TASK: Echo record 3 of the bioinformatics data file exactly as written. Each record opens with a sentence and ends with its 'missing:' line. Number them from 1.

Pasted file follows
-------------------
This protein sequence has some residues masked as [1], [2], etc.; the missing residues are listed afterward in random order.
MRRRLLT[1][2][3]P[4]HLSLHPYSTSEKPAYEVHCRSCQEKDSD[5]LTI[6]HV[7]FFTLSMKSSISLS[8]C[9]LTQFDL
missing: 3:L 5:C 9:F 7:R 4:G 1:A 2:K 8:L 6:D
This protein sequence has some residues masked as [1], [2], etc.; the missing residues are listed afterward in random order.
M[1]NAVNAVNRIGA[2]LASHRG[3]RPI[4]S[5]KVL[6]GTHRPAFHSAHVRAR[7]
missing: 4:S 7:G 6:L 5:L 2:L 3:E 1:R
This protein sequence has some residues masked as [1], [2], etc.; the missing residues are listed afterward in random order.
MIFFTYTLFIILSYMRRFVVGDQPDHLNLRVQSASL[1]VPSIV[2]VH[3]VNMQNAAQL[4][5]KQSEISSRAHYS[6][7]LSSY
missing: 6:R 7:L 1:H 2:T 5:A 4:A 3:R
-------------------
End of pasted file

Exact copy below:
This protein sequence has some residues masked as [1], [2], etc.; the missing residues are listed afterward in random order.
MIFFTYTLFIILSYMRRFVVGDQPDHLNLRVQSASL[1]VPSIV[2]VH[3]VNMQNAAQL[4][5]KQSEISSRAHYS[6][7]LSSY
missing: 6:R 7:L 1:H 2:T 5:A 4:A 3:R